Along with a salad, both the frittata and the strata will serve 4-6 people. When cut into smaller pieces, both also make great party appetizers.

Ingredients:

4 strips cooked bacon (or 1/4-1/2 cup any cooked meat or deli meat)

1-2 cups cooked potatoes (or sweet potato, cooked rice or leftover pasta could also be used)

1 small zucchini (or green beans, asparagus, peas & carrots, broccoli, winter squash . . . )

3/4 cups tomatoes (if you’re using canned tomatoes, drain them)

1/4 cup onion (or scallions, chives, leeks . . .)

1/4-1/2 cup greens (or pan-wilted kale, chard, spinach)

1 tablespoon each fresh herbs or 1 teaspoon each dried herbs of your choice (oregano and thyme are my favorites)

Salt & pepper to taste

6 large eggs whisked with 1/4 cup cream or milk

At least 1 cup shredded cheese

Directions:

In an oven-proof skillet, fry the bacon and remove. Pour off all but 2 teaspoons of the fat then saute the potatoes and other veggies. If you’re not using bacon, just toss your chosen meat and veggie combo into some olive oil or butter to saute until all the ingredients are tender-crisp, soft or caramelized. You choose! Season with herbs, salt and pepper. Pour egg and cream mixture over meat and veggies. Sprinkle cheese over all. Remove from burner and bake in preheated 400-degree oven for 25 minutes or until top is firm. Cut into wedges.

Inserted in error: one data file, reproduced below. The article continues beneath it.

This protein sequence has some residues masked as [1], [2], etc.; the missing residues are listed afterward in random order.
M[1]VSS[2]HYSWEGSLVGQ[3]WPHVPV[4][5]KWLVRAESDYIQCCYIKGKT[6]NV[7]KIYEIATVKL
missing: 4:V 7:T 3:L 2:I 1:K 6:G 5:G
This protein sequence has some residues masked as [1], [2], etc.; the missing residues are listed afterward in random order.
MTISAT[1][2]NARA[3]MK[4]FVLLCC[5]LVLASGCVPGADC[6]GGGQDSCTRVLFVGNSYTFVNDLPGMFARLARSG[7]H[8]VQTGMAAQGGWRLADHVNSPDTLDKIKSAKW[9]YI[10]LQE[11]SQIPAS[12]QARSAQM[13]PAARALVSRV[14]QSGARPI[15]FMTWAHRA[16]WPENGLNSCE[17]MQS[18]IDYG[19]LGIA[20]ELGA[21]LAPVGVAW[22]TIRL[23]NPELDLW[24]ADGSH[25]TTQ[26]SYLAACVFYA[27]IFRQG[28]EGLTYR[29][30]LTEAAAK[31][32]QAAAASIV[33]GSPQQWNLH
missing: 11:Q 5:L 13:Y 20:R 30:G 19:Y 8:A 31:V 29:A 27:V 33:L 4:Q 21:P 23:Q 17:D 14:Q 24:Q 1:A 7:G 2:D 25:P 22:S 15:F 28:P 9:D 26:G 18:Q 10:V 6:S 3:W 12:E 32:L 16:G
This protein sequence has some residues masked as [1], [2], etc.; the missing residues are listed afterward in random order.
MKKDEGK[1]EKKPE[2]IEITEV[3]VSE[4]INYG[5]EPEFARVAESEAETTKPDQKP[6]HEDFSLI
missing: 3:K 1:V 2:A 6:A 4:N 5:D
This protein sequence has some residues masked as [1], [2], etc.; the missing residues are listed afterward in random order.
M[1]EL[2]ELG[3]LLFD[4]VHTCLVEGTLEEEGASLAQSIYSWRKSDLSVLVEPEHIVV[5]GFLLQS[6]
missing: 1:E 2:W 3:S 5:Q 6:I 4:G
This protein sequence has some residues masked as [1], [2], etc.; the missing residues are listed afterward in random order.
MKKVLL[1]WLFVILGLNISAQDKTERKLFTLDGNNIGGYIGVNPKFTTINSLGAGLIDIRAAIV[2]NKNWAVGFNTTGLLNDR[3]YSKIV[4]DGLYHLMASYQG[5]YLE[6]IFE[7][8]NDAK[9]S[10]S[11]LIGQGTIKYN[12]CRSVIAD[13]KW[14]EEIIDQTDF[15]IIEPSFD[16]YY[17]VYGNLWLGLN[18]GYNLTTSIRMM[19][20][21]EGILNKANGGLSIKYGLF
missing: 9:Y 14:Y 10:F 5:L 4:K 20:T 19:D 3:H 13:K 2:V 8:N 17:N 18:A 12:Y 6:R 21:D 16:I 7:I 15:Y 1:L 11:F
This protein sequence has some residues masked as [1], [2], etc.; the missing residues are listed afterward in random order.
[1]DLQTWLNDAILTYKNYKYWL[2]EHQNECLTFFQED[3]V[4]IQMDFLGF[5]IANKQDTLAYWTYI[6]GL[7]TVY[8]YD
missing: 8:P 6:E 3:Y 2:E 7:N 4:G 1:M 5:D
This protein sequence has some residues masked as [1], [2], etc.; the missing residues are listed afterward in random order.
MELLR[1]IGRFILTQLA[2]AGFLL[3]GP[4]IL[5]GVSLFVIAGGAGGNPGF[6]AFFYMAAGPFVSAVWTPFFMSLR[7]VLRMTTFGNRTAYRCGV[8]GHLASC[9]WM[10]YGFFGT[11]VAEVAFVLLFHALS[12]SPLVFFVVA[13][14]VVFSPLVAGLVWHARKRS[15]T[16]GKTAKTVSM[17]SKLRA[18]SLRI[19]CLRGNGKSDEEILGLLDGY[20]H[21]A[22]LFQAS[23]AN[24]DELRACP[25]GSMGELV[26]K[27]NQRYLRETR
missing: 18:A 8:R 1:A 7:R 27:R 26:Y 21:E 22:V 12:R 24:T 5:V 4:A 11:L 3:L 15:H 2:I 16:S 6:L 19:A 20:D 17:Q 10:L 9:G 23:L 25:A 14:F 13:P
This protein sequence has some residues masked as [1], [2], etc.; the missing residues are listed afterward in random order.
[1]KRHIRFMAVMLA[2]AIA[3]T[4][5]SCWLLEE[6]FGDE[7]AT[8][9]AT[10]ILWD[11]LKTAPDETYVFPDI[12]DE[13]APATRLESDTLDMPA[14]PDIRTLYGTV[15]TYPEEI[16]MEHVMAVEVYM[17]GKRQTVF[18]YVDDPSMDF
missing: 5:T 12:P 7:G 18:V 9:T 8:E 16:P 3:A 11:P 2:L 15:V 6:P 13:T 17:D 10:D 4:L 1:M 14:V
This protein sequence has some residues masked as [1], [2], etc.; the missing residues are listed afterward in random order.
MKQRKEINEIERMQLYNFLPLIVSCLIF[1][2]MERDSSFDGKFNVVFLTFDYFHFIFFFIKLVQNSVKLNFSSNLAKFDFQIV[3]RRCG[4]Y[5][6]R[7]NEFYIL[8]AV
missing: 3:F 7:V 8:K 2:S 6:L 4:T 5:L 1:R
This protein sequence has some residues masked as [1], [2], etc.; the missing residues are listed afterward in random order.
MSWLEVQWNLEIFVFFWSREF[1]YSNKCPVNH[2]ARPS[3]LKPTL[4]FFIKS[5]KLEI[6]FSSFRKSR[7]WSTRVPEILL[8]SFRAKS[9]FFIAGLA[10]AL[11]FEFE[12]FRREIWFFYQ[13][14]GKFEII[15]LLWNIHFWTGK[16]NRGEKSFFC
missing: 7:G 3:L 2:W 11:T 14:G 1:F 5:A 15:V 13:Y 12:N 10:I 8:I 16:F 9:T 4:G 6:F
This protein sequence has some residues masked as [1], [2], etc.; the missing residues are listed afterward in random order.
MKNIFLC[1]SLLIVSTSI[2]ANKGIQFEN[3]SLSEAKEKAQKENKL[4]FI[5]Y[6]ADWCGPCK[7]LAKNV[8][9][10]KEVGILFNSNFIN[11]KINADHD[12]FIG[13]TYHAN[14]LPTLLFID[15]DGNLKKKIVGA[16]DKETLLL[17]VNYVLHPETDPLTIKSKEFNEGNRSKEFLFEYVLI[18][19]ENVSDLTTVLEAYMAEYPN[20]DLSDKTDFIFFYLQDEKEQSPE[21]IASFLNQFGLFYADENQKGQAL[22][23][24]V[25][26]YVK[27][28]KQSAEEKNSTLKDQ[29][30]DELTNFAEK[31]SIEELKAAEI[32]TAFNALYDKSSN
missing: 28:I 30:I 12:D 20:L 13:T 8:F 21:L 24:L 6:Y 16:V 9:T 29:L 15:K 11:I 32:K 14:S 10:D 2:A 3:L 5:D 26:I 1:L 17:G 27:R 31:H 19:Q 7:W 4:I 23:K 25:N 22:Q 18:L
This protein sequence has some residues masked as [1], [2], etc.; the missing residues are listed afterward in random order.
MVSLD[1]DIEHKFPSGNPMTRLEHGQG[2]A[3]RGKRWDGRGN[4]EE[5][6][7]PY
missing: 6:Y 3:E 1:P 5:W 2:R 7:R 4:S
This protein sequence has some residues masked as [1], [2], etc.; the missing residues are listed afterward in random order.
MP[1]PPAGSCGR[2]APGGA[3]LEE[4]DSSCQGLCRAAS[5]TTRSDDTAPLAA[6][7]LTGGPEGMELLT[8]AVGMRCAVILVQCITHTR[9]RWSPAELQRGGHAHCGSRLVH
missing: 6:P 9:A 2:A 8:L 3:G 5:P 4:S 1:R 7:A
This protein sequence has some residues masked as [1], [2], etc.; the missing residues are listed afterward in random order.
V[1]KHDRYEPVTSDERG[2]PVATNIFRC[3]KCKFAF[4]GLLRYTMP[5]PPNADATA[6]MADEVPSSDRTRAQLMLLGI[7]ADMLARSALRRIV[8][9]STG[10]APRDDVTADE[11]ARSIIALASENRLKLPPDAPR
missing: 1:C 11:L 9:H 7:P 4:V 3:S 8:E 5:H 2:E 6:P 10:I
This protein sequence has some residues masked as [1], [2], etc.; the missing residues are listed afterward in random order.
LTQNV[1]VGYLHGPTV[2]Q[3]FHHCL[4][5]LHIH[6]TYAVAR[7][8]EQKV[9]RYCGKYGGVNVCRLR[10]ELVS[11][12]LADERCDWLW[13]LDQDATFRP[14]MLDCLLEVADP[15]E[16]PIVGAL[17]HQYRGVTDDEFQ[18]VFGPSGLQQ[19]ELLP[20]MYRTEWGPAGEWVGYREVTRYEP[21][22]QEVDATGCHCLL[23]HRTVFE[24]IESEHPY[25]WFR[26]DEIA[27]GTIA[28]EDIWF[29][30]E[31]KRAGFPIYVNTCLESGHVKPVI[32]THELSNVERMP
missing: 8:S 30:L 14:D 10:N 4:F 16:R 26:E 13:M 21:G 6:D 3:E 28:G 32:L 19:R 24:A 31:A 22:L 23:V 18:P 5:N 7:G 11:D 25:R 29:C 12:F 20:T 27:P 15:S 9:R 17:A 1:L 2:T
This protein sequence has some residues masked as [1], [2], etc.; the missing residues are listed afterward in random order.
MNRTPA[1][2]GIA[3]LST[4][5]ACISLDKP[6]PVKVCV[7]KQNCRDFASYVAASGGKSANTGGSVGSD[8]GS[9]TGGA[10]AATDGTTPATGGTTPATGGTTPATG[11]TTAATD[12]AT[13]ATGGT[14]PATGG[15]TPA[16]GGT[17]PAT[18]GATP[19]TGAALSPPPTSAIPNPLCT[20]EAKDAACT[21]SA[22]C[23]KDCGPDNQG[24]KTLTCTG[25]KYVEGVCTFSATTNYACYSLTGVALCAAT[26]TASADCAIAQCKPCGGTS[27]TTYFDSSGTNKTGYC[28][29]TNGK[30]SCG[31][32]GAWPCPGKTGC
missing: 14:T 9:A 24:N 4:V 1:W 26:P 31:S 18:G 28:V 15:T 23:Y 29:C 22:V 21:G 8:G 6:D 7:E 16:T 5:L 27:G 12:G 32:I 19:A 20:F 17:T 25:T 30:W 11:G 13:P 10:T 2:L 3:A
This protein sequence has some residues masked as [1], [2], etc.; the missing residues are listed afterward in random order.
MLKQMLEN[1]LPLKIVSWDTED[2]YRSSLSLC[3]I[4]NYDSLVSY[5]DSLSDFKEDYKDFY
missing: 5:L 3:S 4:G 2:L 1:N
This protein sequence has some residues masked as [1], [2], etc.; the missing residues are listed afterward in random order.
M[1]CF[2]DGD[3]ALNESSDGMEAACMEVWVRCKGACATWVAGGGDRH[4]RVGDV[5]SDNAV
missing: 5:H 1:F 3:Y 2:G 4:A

Basic strata

Butter a casserole dish of any size and tear up a loaf of stale bread to fill it. Now take that torn bread back out of the dish and measure it. You’ll want to use HALF the volume of cheese, milk and eggs as bread.

For example, if you have 2 cups of bread, use one cup of milk and one cup of eggs (about 4) and whisk together. Add any seasonings and herbs to this mixture. Put the bread back in the casserole dish, sprinkle with most of 1 cup of the cheese, reserving some for the top. Then add 1 cup of any or all of the ingredients listed above in the frittata recipe, or use whatever you have on hand.

For this recipe, the cooked ingredients should be completely cooled before adding. Pour milk-egg mixture over all and press down with a large spoon so bread is completely saturated. Top with remaining cheese.

Cover tightly with foil and refrigerate for at least an hour or overnight. Bake, covered, for about 20 minutes at 350 degrees. Uncover the strata and continue baking until the cheese is melted and the strata is set in the center and doesn’t jiggle, 15 to 30 minutes more depending on the size of the strata.

Look no further than the veggie bin for tonight’s supper. It’s a great place to start (and sometimes end) for both your taste buds and your health.

The word “frittata” is Italian and roughly translates to “fried.” Similar to an omelet, it usually includes eggs, cheese, veggies and meat.

Leftovers from the fridge can be combined with a flavorful broth for an “instant” hearty soup.